Titel: Empire's Law: The American Imperial Project and the 'War to Remake the World'
Herausgegeben von Amy Bartholomew
April 2006 - kartoniert - 381 Seiten
"Empire's Law is first rate -- a 'must read' for students of international law, politics and ethics. It includes excellent contributions by key theorists and impressive case studies. This provocative and original collection should be read and taught in classes on both the undergraduate and graduate level."
Jean L. Cohen Professor of Political Science, Columbia University
"This remarkable collection of essays illuminates -- more fully than any other volume -- the world order costs of the Iraq War, especially the radical denial of the relevance of international law in the US's pursuit of global empire. To understand this overarching geopolitical challenge of the early 21st century, citizens the world over should treat Empire's Law as required reading."
Richard A. Falk, Albert G. Milbank Professor of International Law and Practice Emeritus, Princeton University and currently Visiting Professor of Global and International Studies, University of California, Santa Barbara
"Right now there can't be enough discussion of America's role in world politics ... This is a much-needed collection from leading scholars."
Neil Stammers, Senior Lecturer in the Department of International Relations and Politics, University of Sussex
What is the legacy of the war in Iraq? Can democracy and human rights really be imposed "by fire and sword"? This book brings together some of the world's most outstanding theorists in the debate over empire and international law. They provide a uniquely lucid account of the relationship between American imperialism, the use and abuse of "humanitarian intervention," and its legal implications. Empire's Law is ideal for students who want a comprehensivecritical introduction to the impact that the doctrine of pre-emptive war has had on our capacity to protect human rights and promote global justice.
Leading contributors including Leo Panitch, Sam Gindin, Jurgen Habermas, Ulrich Preuss, Andrew Arato, Samir Amin, Reg Whitake
Dedication Acknoweldegements Amy Bartholomew: Introduction Part I. The American Imperial Project and the 'War to Remake the World' 1. Leo Panitch and Sam Gindin: Theorising American Empire 2. Jurgen Habermas: Interpreting the Fall of a Monument 3. Ulrich Preuss: The Iraq War - Critical Reflections from 'Old Europe' Part II. Empire's Law: War, Human Rights, and International Law 4. Hans von Sponeck: The Conduct of the UN Before and After the 2003 Invasion 5. Denis Halliday: The UN and its Conduct During the Invasion and Occupation of Iraq 6. Doris E. Buss: Keeping its Promise: Use of Force and the New Man of International Law 7. Trevor Purvis: Looking for Life Signs in an International Rule of Law 8. Peter Swan: American Empire or Empires? Alternative Juridifications of the New World Order 9. Amy Bartholomew: Empire's Law and the Contradictory Politics of Human Rights Part III. Occupation, Democracy and Contradictions of Empire in Iraq 10. Nehal Bhuta: A New Bonapartism? 11. Andrew Arato: Empire's Democracy, Ours and Theirs 12. Haifa Zangana: Three Cyclops of Empire Building: Targeting the Fabric of Iraqi Society Part IV. Resisting Empire: Room for Manoeuvre? 13. Reg Whitaker: Drifting Away from the Edge of Empire: Canada in the Age of George W. Bush 14. David Coates: A 'Just War', or Just another of Tony Blair's Wars? 15. Fuyuki Kurasawa: The Uses and Abuses of Humanitarian Intervention in the Wake of Empire 16. Jayan Nayar: Taking Empire Seriously: Empire's Law, People's Law, and the World Tribunal in Iraq 17. Samir Amin: Whither the United Nations? Index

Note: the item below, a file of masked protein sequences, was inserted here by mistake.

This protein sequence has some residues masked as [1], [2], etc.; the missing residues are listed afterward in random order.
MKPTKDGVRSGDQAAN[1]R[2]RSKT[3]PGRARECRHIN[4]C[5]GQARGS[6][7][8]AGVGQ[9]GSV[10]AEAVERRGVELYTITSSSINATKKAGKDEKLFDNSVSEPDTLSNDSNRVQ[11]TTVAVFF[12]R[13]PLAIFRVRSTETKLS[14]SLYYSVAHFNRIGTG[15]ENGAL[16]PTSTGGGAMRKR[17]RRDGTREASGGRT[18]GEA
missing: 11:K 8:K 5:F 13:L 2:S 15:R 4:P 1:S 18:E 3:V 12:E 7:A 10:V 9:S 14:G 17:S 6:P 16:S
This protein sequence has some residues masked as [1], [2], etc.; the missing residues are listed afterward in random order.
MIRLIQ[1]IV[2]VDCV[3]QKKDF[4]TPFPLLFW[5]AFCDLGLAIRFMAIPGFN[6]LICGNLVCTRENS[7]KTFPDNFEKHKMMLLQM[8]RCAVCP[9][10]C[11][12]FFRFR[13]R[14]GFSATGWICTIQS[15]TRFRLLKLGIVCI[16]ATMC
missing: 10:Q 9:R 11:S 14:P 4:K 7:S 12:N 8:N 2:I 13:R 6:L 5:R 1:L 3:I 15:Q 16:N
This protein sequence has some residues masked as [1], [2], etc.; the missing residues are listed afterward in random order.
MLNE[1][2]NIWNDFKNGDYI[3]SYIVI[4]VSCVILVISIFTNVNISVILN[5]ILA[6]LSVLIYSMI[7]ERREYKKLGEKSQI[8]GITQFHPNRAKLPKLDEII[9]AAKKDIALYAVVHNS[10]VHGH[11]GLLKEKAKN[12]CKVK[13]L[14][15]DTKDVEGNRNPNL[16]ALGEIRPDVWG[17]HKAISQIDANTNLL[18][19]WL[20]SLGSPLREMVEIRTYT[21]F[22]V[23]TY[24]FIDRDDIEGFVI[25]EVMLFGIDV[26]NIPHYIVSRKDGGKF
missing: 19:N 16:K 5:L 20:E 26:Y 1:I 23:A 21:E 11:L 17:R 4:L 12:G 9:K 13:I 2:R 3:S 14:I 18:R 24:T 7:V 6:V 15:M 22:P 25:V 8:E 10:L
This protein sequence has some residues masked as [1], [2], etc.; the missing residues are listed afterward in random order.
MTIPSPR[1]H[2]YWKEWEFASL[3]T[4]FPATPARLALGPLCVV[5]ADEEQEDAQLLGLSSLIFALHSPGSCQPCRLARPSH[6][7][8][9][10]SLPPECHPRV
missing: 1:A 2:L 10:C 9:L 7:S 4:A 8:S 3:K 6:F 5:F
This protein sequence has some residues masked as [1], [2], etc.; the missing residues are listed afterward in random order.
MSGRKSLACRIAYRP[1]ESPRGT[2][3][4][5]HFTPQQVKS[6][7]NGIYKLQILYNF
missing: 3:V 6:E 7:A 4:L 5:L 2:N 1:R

Amy Bartholomew is an Associate Professor in the Department of Law at Carleton University. She was an expert witness at the Brussels Tribunal, part of the World Tribunal on Iraq held in April 2004, and on the panel of advocates at the culminating session of the WTI held in Istanbul in June 2005.
Right now there can't be enough discussion of America's role in world politics ... This is a much-needed collection from leading scholars. -- Neil Stammers, Senior Lecturer in the Department of International Relations and Politics, University of Sussex Empire's Law is a first rate essay collection and a 'must read' for students of international law, politics and ethics. This timely volume includes excellent contributions by key theorists in the debate over empire and international law. It also has impressive case studies of the processes of constitutional imposition and imperial regulation in Iraq. Moreover, it raises all the important questions regarding the use and abuse of the discourse of humanitarian intervention and the implications of the juridification of a 'new world order'. The international and interdisciplinary character of the authors and essays makes this a very distinctive volume. This provocative and original collection should be read and taught in classes on both the undergraduate and graduate level. -- Jean L. Cohen, Professor of Political Science, Columbia University I recommend publication of this volume very strongly ... excellent -- Jean Cohen, Professor of Political Science, Columbia University It is extremely relevant ... the coverage is excellent -- Professor Bob Fine, Director, Social Theory Centre, Warwick University A much needed collection of essays from critical but respectable scholars ... Right now there can't be enough discussion of America's role in world politics and the need to theorise 'Empire' ... is a key element of that discussion -- Professor Neil Stammers, Sussex